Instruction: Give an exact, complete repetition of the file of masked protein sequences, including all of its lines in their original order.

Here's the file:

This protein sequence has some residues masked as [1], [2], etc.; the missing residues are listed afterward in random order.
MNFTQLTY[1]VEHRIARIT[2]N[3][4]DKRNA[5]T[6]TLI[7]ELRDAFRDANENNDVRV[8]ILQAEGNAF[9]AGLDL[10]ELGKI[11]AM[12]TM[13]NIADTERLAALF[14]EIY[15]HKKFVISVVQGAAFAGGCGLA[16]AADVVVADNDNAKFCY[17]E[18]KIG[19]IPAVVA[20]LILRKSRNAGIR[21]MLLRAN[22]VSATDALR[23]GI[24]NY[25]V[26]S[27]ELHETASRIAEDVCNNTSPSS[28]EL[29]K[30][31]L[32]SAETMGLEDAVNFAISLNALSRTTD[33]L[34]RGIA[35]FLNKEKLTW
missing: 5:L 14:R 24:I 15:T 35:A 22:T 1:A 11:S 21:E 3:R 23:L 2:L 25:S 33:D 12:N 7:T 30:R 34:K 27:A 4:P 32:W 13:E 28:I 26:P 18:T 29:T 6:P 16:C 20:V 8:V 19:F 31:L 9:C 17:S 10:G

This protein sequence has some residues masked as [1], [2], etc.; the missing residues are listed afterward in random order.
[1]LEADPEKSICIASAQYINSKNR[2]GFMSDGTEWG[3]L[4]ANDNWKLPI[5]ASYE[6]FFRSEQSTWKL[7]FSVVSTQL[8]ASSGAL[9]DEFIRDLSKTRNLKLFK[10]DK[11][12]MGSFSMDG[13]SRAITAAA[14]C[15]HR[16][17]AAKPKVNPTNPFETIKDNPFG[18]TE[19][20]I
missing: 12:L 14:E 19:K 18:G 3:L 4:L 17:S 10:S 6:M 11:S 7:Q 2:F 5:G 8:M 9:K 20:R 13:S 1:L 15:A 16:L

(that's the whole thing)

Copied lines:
This protein sequence has some residues masked as [1], [2], etc.; the missing residues are listed afterward in random order.
MNFTQLTY[1]VEHRIARIT[2]N[3][4]DKRNA[5]T[6]TLI[7]ELRDAFRDANENNDVRV[8]ILQAEGNAF[9]AGLDL[10]ELGKI[11]AM[12]TM[13]NIADTERLAALF[14]EIY[15]HKKFVISVVQGAAFAGGCGLA[16]AADVVVADNDNAKFCY[17]E[18]KIG[19]IPAVVA[20]LILRKSRNAGIR[21]MLLRAN[22]VSATDALR[23]GI[24]NY[25]V[26]S[27]ELHETASRIAEDVCNNTSPSS[28]EL[29]K[30][31]L[32]SAETMGLEDAVNFAISLNALSRTTD[33]L[34]RGIA[35]FLNKEKLTW
missing: 5:L 14:R 24:I 15:T 35:A 22:T 1:A 11:S 21:E 3:R 23:L 2:L 25:S 33:D 12:N 7:T 30:R 34:K 27:A 4:P 32:W 13:E 28:I 26:P 18:T 29:T 6:P 16:C 20:V 8:V 19:F 31:L 9:C 17:S 10:G

This protein sequence has some residues masked as [1], [2], etc.; the missing residues are listed afterward in random order.
[1]LEADPEKSICIASAQYINSKNR[2]GFMSDGTEWG[3]L[4]ANDNWKLPI[5]ASYE[6]FFRSEQSTWKL[7]FSVVSTQL[8]ASSGAL[9]DEFIRDLSKTRNLKLFK[10]DK[11][12]MGSFSMDG[13]SRAITAAA[14]C[15]HR[16][17]AAKPKVNPTNPFETIKDNPFG[18]TE[19][20]I
missing: 12:L 14:E 19:K 18:G 3:L 4:L 17:S 10:S 6:M 11:S 7:Q 2:F 5:G 8:M 9:K 20:R 13:S 1:L 15:A 16:L